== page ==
The situation is even worse is split homes.  Divorce destroys the family structure and leaves children vulnerable to other sources.  Furthermore, depression and unresolved grief may affect the child.  These situations are breeding grounds for substance abuse.

What Can Be Done?

Regardless if a family is still married or divorce, parents must find time for their child.  The simple gesture of love and its ability to help a child grow is the difference.  Listening to your child, partaking in his or her interests, doing things outside, and just giving them a hug when they are sad can make the biggest difference.  The question is how broken is this generation’s parenting skills?  Do parents wish to take time and realize that their child is their primary vocation before “me” time at the bar or if divorced, dating.  No matter how tired after work, a parent needs to make sure their child does what he or she is supposed to do, but beyond that, let them know you care and love them.  Let them know that their concerns matter and let them know that you want to do things with them and be part of their life.

While some parents may form a friendship partnership with their children, it is sitll important that while being part of their life, there is a line between parent and child.  If done in love, this line will serve as an important basis for serving discipline with love and  forming of character.  The child needs to see the parent as someone he or she can talk to and have fun with but also hold for the parent that revered sense of respect.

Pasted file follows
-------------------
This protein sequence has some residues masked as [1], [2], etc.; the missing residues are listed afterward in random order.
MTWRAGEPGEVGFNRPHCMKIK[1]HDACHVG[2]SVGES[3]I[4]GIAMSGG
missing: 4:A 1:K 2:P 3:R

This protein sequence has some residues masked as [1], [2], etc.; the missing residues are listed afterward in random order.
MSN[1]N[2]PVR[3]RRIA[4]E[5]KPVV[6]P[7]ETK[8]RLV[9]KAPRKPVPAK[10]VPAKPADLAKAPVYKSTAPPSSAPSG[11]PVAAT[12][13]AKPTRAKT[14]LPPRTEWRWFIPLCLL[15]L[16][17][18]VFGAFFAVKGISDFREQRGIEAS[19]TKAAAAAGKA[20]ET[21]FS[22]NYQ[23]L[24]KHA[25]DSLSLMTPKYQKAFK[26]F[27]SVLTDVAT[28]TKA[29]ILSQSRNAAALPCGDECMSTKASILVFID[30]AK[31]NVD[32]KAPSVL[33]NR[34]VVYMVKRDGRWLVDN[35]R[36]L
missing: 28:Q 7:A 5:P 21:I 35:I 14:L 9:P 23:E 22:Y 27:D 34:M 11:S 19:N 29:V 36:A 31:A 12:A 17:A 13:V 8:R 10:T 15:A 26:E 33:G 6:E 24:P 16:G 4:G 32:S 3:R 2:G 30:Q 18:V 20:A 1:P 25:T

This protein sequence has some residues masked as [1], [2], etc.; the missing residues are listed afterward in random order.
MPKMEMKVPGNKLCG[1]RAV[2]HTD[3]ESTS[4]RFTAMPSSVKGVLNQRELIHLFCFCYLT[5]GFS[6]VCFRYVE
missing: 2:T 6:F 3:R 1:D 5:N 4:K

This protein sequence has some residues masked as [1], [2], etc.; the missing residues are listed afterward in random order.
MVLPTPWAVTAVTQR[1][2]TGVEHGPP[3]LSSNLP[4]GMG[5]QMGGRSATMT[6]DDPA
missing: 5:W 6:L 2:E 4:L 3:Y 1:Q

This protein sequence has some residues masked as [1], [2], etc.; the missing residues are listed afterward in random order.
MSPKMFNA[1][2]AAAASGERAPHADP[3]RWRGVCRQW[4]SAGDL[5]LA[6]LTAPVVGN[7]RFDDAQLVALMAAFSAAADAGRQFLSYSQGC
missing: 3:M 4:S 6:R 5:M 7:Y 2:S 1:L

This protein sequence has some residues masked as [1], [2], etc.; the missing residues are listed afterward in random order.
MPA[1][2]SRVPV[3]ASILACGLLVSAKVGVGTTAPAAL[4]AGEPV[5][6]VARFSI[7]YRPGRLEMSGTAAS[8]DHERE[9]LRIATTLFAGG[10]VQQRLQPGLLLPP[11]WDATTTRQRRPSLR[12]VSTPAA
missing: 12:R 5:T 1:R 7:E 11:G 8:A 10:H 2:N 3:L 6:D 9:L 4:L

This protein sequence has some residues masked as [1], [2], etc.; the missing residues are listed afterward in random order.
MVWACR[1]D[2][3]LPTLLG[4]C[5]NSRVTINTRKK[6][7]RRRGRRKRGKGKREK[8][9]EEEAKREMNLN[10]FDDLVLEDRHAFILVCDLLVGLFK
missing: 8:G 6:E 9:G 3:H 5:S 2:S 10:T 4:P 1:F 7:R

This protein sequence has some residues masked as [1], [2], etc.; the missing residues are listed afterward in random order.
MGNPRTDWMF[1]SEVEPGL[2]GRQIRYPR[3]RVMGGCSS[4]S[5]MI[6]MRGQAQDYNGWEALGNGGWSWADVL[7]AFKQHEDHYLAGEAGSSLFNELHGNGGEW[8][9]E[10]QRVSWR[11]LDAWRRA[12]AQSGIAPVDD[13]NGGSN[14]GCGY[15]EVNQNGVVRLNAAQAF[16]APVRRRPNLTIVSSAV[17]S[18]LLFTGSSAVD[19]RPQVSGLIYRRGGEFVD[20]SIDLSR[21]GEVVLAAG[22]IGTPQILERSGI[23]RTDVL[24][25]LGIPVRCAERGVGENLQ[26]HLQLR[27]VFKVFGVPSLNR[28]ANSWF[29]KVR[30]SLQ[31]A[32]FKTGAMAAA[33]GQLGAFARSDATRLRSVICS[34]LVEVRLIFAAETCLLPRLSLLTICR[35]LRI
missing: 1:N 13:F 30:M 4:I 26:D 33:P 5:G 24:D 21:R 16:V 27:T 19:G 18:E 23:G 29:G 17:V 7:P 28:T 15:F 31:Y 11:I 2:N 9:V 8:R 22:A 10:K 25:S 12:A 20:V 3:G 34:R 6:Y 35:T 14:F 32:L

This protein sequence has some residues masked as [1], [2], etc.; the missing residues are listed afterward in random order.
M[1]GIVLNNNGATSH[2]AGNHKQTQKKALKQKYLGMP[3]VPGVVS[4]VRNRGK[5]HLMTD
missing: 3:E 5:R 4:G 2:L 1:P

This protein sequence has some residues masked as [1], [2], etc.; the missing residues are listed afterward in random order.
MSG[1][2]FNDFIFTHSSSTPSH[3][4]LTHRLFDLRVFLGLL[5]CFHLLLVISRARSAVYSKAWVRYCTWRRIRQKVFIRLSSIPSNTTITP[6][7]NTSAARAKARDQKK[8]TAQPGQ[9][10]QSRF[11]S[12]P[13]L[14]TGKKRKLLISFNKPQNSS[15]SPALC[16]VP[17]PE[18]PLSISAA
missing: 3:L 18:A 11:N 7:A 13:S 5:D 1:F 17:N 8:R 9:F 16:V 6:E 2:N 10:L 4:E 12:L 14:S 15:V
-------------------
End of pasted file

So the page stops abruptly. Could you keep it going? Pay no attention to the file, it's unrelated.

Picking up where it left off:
Ultimately, the solution is simple in preventing substance abuse, yet are we, as parents, willing to sacrifice the “time”.

If you are interested in Substance Abuse Counseling, then please review the program.

AIHCP

Substance Abuse Counseling Program – When Parents Invite Substance Abuse?

Substance Abuse and Early Drinking Trends

Early exposure to alcohol does not guarantee later sobriety
Early exposure to alcohol does not guarantee later sobriety

 

 

 

 

 

 

 

 

Substance Abuse can start from the early beginnings especially when parents unknowingly allow their children to drink under their supervision.  Instead of removing the temptation to drink later, studies show it enhances the temptation.  The European model of younger drinking ages just does not fit with America’s culture.

Meredith Bennett-Smith of the Huffington Post writes on this subject in her article, “Parents (Mistakenly) Believe Lettings Kids Drink Alcholol Early Discourages Later Use, Study Says” about the growing problem of early age drinking that is connected with parents who drink with their children.

“A surprising number of parents believe that early exposure to alcohol will discourage children from drinking in adolescence and help prevent alcohol abuse later on, according to a new study from the RTI International and the University of North Carolina at Chapel Hill.”

To read the entire article, please click here

This alarming trend is another thing Substance Abuse Counselors must deal with when counseling parents and teens about the addictive nature of drinkng.
If you are interested in substance abuse counseling program, please click here 

AIHCP